Inside the Capitol

Sunday, April 10, 2011

4=13 Learning About Gov. Martinez

WED, 4-13-11
SANTA FE – We now know more about our new governor, Susana Martinez. Prior to the deadline for acting on legislation, she was sending out mixed signals as far as expectations were concerned.
Martinez signed some bills she was expected to veto and vetoed some she was expected to sign. She even vetoed some bills favored by her big financial supporters. But on the April 8 deadline for action on the 284 bills sent her, she gave us a picture of what we may be able to expect from her the next four years.
Of the 284 bills sent her, Martinez signed 186 and vetoed 98. That approaches former Gov. Gary Johnson's record when he vetoed just over 100 bills his first year in office. Eight stormy years followed. Little was accomplished but since Johnson's priority was shrinking government, he can be termed a success.
Martinez said she wanted to cut the budget and promised bold action. Her budget cutting proposal was modest – less than a third of the $450 million deficit she blamed former Gov. Bill Richardson for leaving her. Not much other bold action was evident other than her 98 vetoes.
Two-thirds of those vetoes were inaction on bills, commonly referred to as pocket vetoes. No explanation for inaction is required so we don't know why she ignored them. It could have been for reasons along the lines used by former Govs. Bruce King and Ed Mechem – a you-guys-send-me-too-much-stuff attitude. But Martinez never expressed that opinion previously.
House Appropriations leader Luciano Varela and Senate majority leader Michael Sanchez see Martinez's vetoes as signaling four years of trouble, especially since she almost never communicates with them. Martinez also vetoed appropriations to fund a legislative redistricting committee and to fund pre-session expenses for next year.
Martinez accused lawmakers of not cutting their own expenses while cutting the other two branches of government. She claims a 10 percent cut in her own staff expenses. Lawmakers are sure to punish her for the vetoes. Delaying the confirmations of gubernatorial appointees will be one way.
Using her line-item veto power on bills other than appropriation measures can be called a bold move. In fact, it is illegal. The actions would have to be taken to court in order to reverse her action.
Another bold action may be her I'll-do-it-my-way approach to some of her vetoes. Gov. Richardson would veto a bill and then issue an executive order to accomplish the same purpose but doing it his way, with him in control.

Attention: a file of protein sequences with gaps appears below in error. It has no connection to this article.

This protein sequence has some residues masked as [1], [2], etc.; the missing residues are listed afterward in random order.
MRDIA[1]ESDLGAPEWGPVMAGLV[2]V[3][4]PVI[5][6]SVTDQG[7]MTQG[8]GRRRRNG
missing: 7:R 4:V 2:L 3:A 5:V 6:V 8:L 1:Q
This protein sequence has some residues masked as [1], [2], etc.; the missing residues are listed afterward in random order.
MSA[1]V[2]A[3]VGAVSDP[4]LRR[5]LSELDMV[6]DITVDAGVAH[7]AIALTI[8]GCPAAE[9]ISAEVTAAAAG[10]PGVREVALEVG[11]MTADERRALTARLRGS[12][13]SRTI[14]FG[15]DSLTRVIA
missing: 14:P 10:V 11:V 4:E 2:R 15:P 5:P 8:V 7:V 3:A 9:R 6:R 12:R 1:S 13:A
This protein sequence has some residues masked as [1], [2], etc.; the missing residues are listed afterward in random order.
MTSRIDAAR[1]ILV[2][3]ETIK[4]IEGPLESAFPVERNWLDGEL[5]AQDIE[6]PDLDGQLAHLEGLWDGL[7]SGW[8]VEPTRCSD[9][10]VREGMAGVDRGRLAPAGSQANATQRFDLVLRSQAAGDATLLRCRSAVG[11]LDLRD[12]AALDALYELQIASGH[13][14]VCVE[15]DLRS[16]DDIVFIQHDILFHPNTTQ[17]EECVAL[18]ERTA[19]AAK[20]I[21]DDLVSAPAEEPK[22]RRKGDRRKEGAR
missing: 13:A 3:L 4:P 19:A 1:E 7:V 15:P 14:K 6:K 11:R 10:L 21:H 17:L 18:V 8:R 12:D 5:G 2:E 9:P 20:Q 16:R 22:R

This appears to be a Richardson practice Martinez will continue. During her campaign for office, Martinez appeared to feel anything Richardson did was poison but she must have decided that he had a few good trick s of his own.
Another interesting development is Martinez's vetoing of two bills she criticized Richardson for vetoing last year. They involved government transparency. Martinez now can see reasons individual rights and privacy might be compromised.
A year ago Gov. Martinez wanted Gov. Richardson off the state Investment Council because of his alleged improprieties. Now that she is chairman of the council, she vetoed a bill to take the governor off.
The law and order bills Martinez championed generally did well. It is an area in which she is well versed and she felt comfortable dealing publicly with those issues. She even testified before a legislative committee on one of the bills, something few governors do.
Martinez didn't accomplish much in the education reform arena as she would have liked. Her education department will get to implement the A—F grading of schools. But the governor didn't get approval for grading administrators and teachers. Regardless, Martinez plans to have a group work on an evaluation system for awarding performance based pay.
All in all, Gov. Martinez did as well as should probably be expected for someone almost completely new to state government. Most governors have previously held high public or political office. Martinez had a steep learning curve to master and she's getting there.


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